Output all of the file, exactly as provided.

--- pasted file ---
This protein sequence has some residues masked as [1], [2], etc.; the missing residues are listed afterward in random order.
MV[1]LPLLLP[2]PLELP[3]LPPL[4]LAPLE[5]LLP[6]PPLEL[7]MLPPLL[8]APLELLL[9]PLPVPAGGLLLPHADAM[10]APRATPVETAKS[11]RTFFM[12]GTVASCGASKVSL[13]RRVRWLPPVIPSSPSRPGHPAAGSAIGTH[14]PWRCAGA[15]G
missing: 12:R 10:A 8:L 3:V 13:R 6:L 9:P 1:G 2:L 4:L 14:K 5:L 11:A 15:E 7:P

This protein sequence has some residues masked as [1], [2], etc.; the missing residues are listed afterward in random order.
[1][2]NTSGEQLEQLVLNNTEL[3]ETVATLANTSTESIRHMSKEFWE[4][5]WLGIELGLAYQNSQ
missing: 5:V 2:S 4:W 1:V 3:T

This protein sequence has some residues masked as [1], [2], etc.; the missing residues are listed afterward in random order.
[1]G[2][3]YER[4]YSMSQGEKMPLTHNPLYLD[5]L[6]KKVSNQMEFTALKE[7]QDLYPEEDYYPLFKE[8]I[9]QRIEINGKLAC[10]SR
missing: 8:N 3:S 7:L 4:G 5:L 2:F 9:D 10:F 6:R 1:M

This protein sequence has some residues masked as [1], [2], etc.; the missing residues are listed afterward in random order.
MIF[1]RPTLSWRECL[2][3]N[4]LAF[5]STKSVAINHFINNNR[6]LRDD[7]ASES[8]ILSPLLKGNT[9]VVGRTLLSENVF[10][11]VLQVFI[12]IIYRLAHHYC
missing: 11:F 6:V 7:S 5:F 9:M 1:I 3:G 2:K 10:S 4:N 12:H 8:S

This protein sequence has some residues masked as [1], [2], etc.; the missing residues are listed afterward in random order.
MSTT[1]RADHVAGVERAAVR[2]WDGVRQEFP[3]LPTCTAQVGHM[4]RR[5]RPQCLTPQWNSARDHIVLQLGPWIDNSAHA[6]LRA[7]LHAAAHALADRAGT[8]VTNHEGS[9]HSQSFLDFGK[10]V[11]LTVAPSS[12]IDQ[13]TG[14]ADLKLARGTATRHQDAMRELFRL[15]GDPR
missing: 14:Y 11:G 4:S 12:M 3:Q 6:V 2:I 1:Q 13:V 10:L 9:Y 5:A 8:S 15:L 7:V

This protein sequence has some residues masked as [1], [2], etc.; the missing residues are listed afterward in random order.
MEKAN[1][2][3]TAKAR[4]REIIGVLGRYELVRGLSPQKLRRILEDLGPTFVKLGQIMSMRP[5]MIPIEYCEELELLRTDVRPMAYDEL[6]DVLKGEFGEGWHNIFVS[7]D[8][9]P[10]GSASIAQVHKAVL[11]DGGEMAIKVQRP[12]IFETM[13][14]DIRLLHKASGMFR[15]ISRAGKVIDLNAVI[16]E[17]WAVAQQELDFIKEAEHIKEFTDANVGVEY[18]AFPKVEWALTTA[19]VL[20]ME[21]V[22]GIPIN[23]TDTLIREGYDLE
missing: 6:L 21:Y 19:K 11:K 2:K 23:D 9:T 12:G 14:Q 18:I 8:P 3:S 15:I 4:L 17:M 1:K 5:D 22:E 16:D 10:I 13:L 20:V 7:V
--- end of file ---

This protein sequence has some residues masked as [1], [2], etc.; the missing residues are listed afterward in random order.
MV[1]LPLLLP[2]PLELP[3]LPPL[4]LAPLE[5]LLP[6]PPLEL[7]MLPPLL[8]APLELLL[9]PLPVPAGGLLLPHADAM[10]APRATPVETAKS[11]RTFFM[12]GTVASCGASKVSL[13]RRVRWLPPVIPSSPSRPGHPAAGSAIGTH[14]PWRCAGA[15]G
missing: 12:R 10:A 8:L 3:V 13:R 6:L 9:P 1:G 2:L 4:L 14:K 5:L 11:A 15:E 7:P

This protein sequence has some residues masked as [1], [2], etc.; the missing residues are listed afterward in random order.
[1][2]NTSGEQLEQLVLNNTEL[3]ETVATLANTSTESIRHMSKEFWE[4][5]WLGIELGLAYQNSQ
missing: 5:V 2:S 4:W 1:V 3:T

This protein sequence has some residues masked as [1], [2], etc.; the missing residues are listed afterward in random order.
[1]G[2][3]YER[4]YSMSQGEKMPLTHNPLYLD[5]L[6]KKVSNQMEFTALKE[7]QDLYPEEDYYPLFKE[8]I[9]QRIEINGKLAC[10]SR
missing: 8:N 3:S 7:L 4:G 5:L 2:F 9:D 10:F 6:R 1:M

This protein sequence has some residues masked as [1], [2], etc.; the missing residues are listed afterward in random order.
MIF[1]RPTLSWRECL[2][3]N[4]LAF[5]STKSVAINHFINNNR[6]LRDD[7]ASES[8]ILSPLLKGNT[9]VVGRTLLSENVF[10][11]VLQVFI[12]IIYRLAHHYC
missing: 11:F 6:V 7:S 5:F 9:M 1:I 3:G 2:K 10:S 4:N 12:H 8:S

This protein sequence has some residues masked as [1], [2], etc.; the missing residues are listed afterward in random order.
MSTT[1]RADHVAGVERAAVR[2]WDGVRQEFP[3]LPTCTAQVGHM[4]RR[5]RPQCLTPQWNSARDHIVLQLGPWIDNSAHA[6]LRA[7]LHAAAHALADRAGT[8]VTNHEGS[9]HSQSFLDFGK[10]V[11]LTVAPSS[12]IDQ[13]TG[14]ADLKLARGTATRHQDAMRELFRL[15]GDPR
missing: 14:Y 11:G 4:S 12:M 3:Q 6:V 2:I 1:Q 13:V 10:L 9:Y 5:A 8:S 15:L 7:V

This protein sequence has some residues masked as [1], [2], etc.; the missing residues are listed afterward in random order.
MEKAN[1][2][3]TAKAR[4]REIIGVLGRYELVRGLSPQKLRRILEDLGPTFVKLGQIMSMRP[5]MIPIEYCEELELLRTDVRPMAYDEL[6]DVLKGEFGEGWHNIFVS[7]D[8][9]P[10]GSASIAQVHKAVL[11]DGGEMAIKVQRP[12]IFETM[13][14]DIRLLHKASGMFR[15]ISRAGKVIDLNAVI[16]E[17]WAVAQQELDFIKEAEHIKEFTDANVGVEY[18]AFPKVEWALTTA[19]VL[20]ME[21]V[22]GIPIN[23]TDTLIREGYDLE
missing: 6:L 21:Y 19:K 11:K 2:K 23:D 9:T 12:G 14:Q 18:I 8:P 3:S 15:I 4:L 17:M 1:K 5:D 22:E 16:D 10:I 13:L 20:V 7:V